“I could never go into that specialty. They’re so passive aggressive.”
“Those residents are so catty.”
“Oh, them? They don’t even know their patient’s names.”
“Those residents are such bros.”
And so on.
I guarantee you that if you’re in medicine – or even if you’re not – it would take you no more than two guesses to figure out which specialty each of the above statements is describing. At some point during third year, I have heard each and every one of those sentences, and – full disclosure – have even made some of those statements myself, particularly during moments when I’m tired, hungry, and sick of studying for shelf exams. I’m not proud of it, but it is easy to slip into that mode. Why not, when everyone else is doing it?
Recently, these stereotypes have begun to gnaw at me more relentlessly. I’m applying in pediatrics this upcoming fall, and as many of you know, the stereotype for pediatrics is that people are outwardly nice but inwardly judgmental – i.e. the epitome of passive aggressive. During first and second year, I connected with numerous mentors in this field, all of whom were, to me, kind, intelligent, and generous with both their time and their advice. But then I entered the hospital environment as a clerkship student, where comments like those listed above are rampant. And all of a sudden, I felt myself feeling anxious about soon being lumped in with the pediatric stereotype.
This topic of inter-specialty trash talking came up during a recent visit I made to Boston, where I met up with friends studying at other medical schools, who had heard similar comments during their clinical years. As one friend pointed out, every single specialty has a place in the hospital: no one can argue that ob/gyn is less important than pediatrics, or that medicine is less important than surgery. Why then do we pass judgment on specialties in such a way that everyone comes away with a derogatory name tag, pinned right alongside the “MD” on their badges? Shouldn’t everyone feel happy and proud to have chosen the specialty they are passionate about?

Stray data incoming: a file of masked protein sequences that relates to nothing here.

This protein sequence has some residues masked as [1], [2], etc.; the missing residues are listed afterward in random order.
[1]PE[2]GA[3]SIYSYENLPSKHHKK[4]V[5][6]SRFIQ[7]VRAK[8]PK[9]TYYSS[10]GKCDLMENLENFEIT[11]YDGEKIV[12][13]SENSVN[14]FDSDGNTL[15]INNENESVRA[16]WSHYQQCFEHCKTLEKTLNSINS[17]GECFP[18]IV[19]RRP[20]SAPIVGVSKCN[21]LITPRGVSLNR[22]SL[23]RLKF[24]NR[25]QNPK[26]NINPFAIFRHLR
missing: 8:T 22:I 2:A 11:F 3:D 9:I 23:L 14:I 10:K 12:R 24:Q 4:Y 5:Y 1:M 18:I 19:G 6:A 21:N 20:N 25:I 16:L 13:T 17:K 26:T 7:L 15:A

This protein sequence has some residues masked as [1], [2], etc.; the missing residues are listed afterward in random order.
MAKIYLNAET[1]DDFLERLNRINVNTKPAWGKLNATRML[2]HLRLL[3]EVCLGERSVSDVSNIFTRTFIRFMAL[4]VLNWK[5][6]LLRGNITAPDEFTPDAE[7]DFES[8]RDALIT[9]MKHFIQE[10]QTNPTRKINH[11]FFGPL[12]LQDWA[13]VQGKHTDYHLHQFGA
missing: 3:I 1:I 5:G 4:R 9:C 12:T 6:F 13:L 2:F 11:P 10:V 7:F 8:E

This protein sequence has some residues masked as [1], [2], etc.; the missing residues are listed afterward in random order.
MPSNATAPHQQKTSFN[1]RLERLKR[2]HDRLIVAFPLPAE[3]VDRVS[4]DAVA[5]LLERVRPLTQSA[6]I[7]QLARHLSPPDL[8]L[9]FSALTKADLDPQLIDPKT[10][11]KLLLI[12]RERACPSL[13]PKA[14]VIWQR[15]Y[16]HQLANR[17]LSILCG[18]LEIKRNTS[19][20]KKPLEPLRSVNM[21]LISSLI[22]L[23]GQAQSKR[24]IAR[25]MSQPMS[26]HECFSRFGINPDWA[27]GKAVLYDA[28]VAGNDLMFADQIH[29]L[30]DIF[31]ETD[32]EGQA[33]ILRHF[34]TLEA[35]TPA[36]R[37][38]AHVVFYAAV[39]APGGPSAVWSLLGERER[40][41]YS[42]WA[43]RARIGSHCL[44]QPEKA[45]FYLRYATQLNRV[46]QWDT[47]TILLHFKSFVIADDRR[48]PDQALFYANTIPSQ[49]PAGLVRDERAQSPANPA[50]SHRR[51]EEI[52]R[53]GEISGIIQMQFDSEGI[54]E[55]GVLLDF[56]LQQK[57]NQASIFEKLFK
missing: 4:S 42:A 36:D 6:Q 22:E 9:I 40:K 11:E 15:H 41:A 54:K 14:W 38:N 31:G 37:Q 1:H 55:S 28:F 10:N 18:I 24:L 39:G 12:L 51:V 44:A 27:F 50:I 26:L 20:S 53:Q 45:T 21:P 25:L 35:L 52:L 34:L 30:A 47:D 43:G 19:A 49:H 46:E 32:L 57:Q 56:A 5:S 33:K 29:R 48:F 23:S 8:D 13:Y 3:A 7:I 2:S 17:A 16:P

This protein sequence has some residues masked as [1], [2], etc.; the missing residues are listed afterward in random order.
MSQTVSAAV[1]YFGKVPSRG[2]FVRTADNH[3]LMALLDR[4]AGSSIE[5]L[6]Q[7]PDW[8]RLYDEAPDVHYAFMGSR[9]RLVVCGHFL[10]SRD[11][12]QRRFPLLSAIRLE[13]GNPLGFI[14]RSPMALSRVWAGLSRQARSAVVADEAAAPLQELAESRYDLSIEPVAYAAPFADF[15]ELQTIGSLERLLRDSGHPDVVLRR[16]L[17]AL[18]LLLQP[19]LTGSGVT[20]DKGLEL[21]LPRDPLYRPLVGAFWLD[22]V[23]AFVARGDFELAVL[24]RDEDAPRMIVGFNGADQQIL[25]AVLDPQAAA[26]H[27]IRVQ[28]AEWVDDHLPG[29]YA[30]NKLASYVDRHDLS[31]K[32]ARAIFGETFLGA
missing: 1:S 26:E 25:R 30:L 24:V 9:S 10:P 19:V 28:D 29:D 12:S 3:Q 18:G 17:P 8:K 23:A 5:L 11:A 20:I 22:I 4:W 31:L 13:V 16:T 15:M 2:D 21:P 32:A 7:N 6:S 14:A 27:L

As for me, I have found residents and attending physicians in every single rotation this past year with personalities I have loved and whose teachings I have benefited from. My general surgery residents went out of their way to tailor the rotation to my pediatric interests. My ob/gyn residents let me be hands-on with deliveries as early as my first week on the rotation. My medicine residents carved out time every single day to do “chalk talks” for me on various topics. My pediatric neuro attendings took us out to lunch once a week to bond as a team. All of these individuals share the common thread of being passionate about what they do each day and about educating the next generation of physicians. If anything, that should be the stereotype in medicine.
Stanford Medicine Unplugged is a forum for students to chronicle their experiences in medical school. The student-penned entries appear on Scope once a week during the academic year; the entire blog series can be found in the Stanford Medicine Unplugged category.
Hamsika Chandrasekar is a third-year student at Stanford’s medical school. She has an interest in medical education and pediatrics.
Photo by Jamin Gray